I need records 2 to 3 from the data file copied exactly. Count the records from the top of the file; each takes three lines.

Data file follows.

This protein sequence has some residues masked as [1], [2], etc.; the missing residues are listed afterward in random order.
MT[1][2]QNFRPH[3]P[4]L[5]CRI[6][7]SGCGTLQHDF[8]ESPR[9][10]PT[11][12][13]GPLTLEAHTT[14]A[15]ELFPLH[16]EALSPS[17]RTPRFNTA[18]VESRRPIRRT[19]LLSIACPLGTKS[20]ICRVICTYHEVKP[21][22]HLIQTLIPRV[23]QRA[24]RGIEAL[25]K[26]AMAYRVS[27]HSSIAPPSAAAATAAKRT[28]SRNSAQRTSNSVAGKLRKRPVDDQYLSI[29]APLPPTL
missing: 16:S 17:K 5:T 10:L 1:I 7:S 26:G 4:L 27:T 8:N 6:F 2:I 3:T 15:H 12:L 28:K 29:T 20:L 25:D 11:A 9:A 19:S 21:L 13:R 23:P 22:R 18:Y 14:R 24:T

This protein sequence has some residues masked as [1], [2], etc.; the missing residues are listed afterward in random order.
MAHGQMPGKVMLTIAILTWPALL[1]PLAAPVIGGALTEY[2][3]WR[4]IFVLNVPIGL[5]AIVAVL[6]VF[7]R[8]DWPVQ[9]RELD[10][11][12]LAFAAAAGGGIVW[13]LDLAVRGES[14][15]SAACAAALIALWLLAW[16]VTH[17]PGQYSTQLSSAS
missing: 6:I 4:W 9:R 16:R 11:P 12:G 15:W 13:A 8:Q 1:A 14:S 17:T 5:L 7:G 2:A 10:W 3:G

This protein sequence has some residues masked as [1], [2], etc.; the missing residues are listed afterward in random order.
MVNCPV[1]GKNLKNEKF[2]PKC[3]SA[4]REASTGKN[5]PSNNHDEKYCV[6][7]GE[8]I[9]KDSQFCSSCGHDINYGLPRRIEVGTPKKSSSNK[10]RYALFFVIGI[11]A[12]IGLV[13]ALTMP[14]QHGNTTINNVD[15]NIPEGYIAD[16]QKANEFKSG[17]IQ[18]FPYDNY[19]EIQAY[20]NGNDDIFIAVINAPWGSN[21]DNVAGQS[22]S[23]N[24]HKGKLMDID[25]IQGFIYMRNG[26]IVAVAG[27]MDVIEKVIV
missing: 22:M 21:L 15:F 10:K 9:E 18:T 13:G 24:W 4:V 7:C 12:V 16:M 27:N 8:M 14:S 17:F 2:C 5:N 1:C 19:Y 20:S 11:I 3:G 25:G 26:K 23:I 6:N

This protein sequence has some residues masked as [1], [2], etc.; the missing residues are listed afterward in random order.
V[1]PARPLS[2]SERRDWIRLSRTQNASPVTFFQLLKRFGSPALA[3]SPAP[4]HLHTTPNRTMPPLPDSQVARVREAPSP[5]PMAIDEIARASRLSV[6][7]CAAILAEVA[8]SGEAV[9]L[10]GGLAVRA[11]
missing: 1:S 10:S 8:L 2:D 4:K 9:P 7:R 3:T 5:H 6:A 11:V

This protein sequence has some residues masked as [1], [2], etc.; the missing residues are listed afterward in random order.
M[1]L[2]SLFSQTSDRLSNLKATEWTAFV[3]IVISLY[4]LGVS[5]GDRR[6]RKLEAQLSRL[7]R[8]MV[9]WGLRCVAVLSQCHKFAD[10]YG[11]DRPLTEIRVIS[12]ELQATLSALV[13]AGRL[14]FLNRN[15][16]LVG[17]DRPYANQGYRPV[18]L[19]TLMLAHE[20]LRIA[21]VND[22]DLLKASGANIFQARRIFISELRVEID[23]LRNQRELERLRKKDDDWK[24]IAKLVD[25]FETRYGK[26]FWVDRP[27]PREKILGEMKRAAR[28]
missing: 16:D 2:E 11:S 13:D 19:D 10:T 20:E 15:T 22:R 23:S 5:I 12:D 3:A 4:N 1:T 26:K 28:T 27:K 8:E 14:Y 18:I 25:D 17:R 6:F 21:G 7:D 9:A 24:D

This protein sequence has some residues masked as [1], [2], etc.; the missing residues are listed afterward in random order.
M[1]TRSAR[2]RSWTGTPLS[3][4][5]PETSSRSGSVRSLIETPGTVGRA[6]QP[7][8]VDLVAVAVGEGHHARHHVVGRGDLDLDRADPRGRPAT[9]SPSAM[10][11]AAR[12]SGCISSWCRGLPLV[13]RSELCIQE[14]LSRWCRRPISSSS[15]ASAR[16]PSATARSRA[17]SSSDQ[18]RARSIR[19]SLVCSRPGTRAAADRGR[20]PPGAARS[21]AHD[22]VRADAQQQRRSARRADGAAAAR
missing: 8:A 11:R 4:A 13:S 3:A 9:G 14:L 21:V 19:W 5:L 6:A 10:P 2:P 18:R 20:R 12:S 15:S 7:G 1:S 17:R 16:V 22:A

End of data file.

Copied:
This protein sequence has some residues masked as [1], [2], etc.; the missing residues are listed afterward in random order.
MAHGQMPGKVMLTIAILTWPALL[1]PLAAPVIGGALTEY[2][3]WR[4]IFVLNVPIGL[5]AIVAVL[6]VF[7]R[8]DWPVQ[9]RELD[10][11][12]LAFAAAAGGGIVW[13]LDLAVRGES[14][15]SAACAAALIALWLLAW[16]VTH[17]PGQYSTQLSSAS
missing: 6:I 4:W 9:R 16:R 11:P 12:G 15:W 13:A 8:Q 1:A 14:S 17:T 5:L 7:G 2:A 10:W 3:G

This protein sequence has some residues masked as [1], [2], etc.; the missing residues are listed afterward in random order.
MVNCPV[1]GKNLKNEKF[2]PKC[3]SA[4]REASTGKN[5]PSNNHDEKYCV[6][7]GE[8]I[9]KDSQFCSSCGHDINYGLPRRIEVGTPKKSSSNK[10]RYALFFVIGI[11]A[12]IGLV[13]ALTMP[14]QHGNTTINNVD[15]NIPEGYIAD[16]QKANEFKSG[17]IQ[18]FPYDNY[19]EIQAY[20]NGNDDIFIAVINAPWGSN[21]DNVAGQS[22]S[23]N[24]HKGKLMDID[25]IQGFIYMRNG[26]IVAVAG[27]MDVIEKVIV
missing: 22:M 21:L 15:F 10:K 9:E 18:T 13:G 24:W 4:V 7:C 12:V 16:M 27:N 8:M 14:S 17:F 2:C 5:N 1:C 19:Y 20:S 11:I 3:G 25:G 26:K 23:I 6:N